With choosing to solely breastfeed it means my husband has not really had a look in. It also means that I’ve had to do every feed regardless of whether I was ill, tired or just in need of a break, if my daughter wanted feeding I had to make myself available. I absolutely love this aspect of exclusively breastfeeding but it was this that I also found the hardest, it’s very full on. My daughter has always fed every 2-3 hours and has never gone longer than 4 hours, even now, and that’s all day and all night. At times she’s had spells where she has fed every hour even through the night! Its been tough at times, I haven’t had more than 4 hours sleep at any one time in 7 months. I also haven’t spent any time away from her in 7 months which means our bond is amazing but is also making it very difficult for us both to gain independence. This is to be the final chapter in our breastfeeding journey as I prepare to return to work and my daughter gets ready to go to nursery and breastfeeding becomes morning and night time only as her need for food increases and her need for me reduces.
Boobie time is amazing I promise.
Whilst initially breastfeeding came with its challenges and it did hurt a lot, we very quickly got into a rhythm and my body knew what to do. Like everything to do with parenting, it’s a learning curve. My boobs are amazing, they have fed my child and produced the right amount every time and contained everything she needs. Once my nipples healed I couldn’t even feel her feeding, I could just hear her little swallows. That protected time between us has definitely shaped our relationship and our bond is unrivalled. I love that no matter where we are I have the right amount of milk she needs, at the right temperature and I have it immediately. I don’t have to think about sterilising bottles, boiling kettles, cooling bottles, taking enough with me just in case, spending money on milk that I don’t have, having to make my daughter wait until it’s cool enough to drink, having to waste so much milk if she didn’t drink it within a set time and run the risk of her becoming ill. Now it is so easy and it is the most natural thing in the world.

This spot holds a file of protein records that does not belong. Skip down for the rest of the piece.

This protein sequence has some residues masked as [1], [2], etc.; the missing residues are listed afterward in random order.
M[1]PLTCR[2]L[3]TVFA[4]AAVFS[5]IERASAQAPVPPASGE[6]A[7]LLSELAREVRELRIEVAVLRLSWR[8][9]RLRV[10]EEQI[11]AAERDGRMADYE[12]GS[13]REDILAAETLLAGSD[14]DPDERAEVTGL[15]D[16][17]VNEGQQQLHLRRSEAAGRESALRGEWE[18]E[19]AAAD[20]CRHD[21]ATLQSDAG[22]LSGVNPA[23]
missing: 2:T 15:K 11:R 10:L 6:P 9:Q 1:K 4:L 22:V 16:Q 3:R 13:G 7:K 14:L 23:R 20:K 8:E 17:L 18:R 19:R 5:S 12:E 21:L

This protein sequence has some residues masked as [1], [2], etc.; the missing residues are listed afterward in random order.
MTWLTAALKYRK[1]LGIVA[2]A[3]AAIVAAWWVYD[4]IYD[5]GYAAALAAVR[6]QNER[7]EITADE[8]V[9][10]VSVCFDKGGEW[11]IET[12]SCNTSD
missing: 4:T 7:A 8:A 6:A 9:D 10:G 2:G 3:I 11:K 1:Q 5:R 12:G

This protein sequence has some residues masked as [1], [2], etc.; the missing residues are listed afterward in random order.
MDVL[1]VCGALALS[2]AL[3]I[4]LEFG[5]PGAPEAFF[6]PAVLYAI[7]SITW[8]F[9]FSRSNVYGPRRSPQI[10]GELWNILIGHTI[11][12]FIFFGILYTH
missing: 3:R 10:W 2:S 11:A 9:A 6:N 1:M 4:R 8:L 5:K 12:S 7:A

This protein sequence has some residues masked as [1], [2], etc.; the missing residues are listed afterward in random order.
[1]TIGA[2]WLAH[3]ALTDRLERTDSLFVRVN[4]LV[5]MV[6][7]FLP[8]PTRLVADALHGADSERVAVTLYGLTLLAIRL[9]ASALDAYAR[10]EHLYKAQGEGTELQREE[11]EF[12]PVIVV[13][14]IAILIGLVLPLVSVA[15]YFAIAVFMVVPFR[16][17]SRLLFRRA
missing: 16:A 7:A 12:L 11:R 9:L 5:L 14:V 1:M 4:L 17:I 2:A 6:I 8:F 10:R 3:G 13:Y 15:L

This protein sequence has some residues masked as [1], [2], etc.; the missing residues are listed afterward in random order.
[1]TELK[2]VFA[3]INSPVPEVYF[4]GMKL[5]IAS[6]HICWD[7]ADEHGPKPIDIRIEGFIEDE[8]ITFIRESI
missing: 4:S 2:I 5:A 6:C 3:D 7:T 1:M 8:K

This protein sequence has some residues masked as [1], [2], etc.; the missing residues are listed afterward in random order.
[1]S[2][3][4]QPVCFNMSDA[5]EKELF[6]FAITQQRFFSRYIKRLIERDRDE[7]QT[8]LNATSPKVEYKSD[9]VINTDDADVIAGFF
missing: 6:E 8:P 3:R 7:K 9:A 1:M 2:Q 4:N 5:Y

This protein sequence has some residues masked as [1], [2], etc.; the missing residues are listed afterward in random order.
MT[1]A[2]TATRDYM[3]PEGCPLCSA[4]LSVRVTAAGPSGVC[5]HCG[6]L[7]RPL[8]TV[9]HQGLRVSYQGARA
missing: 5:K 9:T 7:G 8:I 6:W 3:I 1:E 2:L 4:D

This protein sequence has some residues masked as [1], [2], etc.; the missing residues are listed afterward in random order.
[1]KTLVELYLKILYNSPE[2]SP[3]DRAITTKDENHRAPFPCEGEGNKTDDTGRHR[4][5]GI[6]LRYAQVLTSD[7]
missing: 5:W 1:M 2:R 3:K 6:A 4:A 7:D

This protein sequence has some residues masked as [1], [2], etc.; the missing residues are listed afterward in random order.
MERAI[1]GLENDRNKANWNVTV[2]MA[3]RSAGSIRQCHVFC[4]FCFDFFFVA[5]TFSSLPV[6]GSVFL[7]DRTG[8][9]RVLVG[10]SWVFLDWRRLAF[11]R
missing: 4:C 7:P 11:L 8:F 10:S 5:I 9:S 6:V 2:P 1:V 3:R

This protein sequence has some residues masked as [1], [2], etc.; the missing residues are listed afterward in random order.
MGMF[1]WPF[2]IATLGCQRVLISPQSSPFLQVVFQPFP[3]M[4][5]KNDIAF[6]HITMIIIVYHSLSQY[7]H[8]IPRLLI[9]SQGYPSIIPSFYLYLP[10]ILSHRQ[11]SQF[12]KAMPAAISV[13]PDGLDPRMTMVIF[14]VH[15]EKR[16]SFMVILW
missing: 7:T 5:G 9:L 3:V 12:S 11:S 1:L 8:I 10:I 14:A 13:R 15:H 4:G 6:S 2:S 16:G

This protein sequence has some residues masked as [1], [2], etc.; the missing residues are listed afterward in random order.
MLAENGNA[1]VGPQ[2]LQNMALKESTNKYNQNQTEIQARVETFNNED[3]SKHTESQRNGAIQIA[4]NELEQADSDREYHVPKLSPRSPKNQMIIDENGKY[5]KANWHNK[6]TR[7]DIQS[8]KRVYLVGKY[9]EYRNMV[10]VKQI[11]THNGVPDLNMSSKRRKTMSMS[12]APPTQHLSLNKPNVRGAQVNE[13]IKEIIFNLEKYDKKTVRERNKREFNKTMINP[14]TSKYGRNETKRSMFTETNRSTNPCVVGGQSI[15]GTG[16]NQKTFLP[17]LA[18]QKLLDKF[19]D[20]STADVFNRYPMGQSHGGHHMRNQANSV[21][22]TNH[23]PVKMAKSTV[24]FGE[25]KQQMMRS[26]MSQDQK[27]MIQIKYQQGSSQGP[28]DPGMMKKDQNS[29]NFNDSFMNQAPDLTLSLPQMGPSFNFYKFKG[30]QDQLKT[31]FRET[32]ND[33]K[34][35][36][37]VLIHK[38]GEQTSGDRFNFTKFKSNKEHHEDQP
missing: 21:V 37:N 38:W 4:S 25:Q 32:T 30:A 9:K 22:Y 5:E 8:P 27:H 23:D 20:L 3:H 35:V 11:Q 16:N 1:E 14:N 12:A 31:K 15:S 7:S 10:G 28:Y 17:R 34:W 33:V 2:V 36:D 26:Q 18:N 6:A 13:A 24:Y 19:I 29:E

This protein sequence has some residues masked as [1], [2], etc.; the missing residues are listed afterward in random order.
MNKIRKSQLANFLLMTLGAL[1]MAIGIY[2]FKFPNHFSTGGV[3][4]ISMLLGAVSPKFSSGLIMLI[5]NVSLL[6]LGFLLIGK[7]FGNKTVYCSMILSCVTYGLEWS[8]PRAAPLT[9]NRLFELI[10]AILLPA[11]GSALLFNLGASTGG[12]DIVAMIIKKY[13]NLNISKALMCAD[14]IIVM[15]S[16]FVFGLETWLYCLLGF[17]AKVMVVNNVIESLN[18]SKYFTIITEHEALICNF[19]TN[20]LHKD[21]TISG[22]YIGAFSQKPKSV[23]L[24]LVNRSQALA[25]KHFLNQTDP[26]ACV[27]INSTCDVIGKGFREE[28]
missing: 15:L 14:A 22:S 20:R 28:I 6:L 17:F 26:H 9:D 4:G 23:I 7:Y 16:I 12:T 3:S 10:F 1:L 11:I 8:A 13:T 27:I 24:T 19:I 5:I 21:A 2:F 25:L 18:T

The reason I have included the early day hurdles is because I wasn’t aware of the possible issues I may face, the complexities of supply and demand, the importance of latch, the amount of times breastfed babies feed or the demand on me as a mum. I felt like all this was thrown at me once I’d already started and it was very overwhelming. I thought with it being a natural thing that it would happen naturally and it doesn’t for most women. I have had to work at it, the worrying and googling in the beginning was excessive because I didn’t know anyone else who breastfed. I persevered through the times when I could have given in and shouted ” give her a bottle” ( which I have said on a few occasions but never done). But the work has absolutely paid off and we have enjoyed breastfeeding more times than not.
I do want to mention that for me I support all mums choices, at the end of the day we just want to make sure we feed our children and whether that’s bottle or breast, we’re all just trying to do our best for our children and that is truly wonderful.
One last thing;